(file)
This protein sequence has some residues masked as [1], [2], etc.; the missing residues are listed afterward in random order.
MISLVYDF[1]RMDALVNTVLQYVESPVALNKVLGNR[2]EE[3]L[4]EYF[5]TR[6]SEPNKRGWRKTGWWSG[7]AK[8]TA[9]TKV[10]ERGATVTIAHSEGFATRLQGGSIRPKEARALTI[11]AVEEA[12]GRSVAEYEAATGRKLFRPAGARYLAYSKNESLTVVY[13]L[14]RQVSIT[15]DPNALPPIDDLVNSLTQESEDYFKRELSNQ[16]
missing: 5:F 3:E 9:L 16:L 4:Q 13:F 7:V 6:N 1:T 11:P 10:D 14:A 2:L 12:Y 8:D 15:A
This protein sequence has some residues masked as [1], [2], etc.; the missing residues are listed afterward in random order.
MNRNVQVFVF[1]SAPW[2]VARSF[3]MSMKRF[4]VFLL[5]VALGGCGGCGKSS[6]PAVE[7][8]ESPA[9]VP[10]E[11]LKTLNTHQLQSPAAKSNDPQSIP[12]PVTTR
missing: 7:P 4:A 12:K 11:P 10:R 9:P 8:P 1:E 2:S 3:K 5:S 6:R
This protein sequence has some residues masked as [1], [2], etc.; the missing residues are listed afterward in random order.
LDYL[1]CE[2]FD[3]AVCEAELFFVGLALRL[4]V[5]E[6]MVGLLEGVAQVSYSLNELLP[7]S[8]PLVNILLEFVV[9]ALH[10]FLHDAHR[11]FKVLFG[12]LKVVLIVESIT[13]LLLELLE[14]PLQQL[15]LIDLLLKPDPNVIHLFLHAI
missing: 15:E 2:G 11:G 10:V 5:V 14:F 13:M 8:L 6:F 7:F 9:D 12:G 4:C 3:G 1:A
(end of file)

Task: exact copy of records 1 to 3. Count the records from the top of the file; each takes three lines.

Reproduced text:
This protein sequence has some residues masked as [1], [2], etc.; the missing residues are listed afterward in random order.
MISLVYDF[1]RMDALVNTVLQYVESPVALNKVLGNR[2]EE[3]L[4]EYF[5]TR[6]SEPNKRGWRKTGWWSG[7]AK[8]TA[9]TKV[10]ERGATVTIAHSEGFATRLQGGSIRPKEARALTI[11]AVEEA[12]GRSVAEYEAATGRKLFRPAGARYLAYSKNESLTVVY[13]L[14]RQVSIT[15]DPNALPPIDDLVNSLTQESEDYFKRELSNQ[16]
missing: 5:F 3:E 9:L 16:L 4:Q 13:F 7:V 6:N 1:T 11:P 10:D 14:A 2:L 12:Y 8:D 15:A
This protein sequence has some residues masked as [1], [2], etc.; the missing residues are listed afterward in random order.
MNRNVQVFVF[1]SAPW[2]VARSF[3]MSMKRF[4]VFLL[5]VALGGCGGCGKSS[6]PAVE[7][8]ESPA[9]VP[10]E[11]LKTLNTHQLQSPAAKSNDPQSIP[12]PVTTR
missing: 7:P 4:A 12:K 11:P 10:R 9:P 8:P 1:E 2:S 3:K 5:S 6:R
This protein sequence has some residues masked as [1], [2], etc.; the missing residues are listed afterward in random order.
LDYL[1]CE[2]FD[3]AVCEAELFFVGLALRL[4]V[5]E[6]MVGLLEGVAQVSYSLNELLP[7]S[8]PLVNILLEFVV[9]ALH[10]FLHDAHR[11]FKVLFG[12]LKVVLIVESIT[13]LLLELLE[14]PLQQL[15]LIDLLLKPDPNVIHLFLHAI
missing: 15:E 2:G 11:G 10:V 5:V 14:F 13:M 8:L 6:F 7:F 9:D 12:G 4:C 3:G 1:A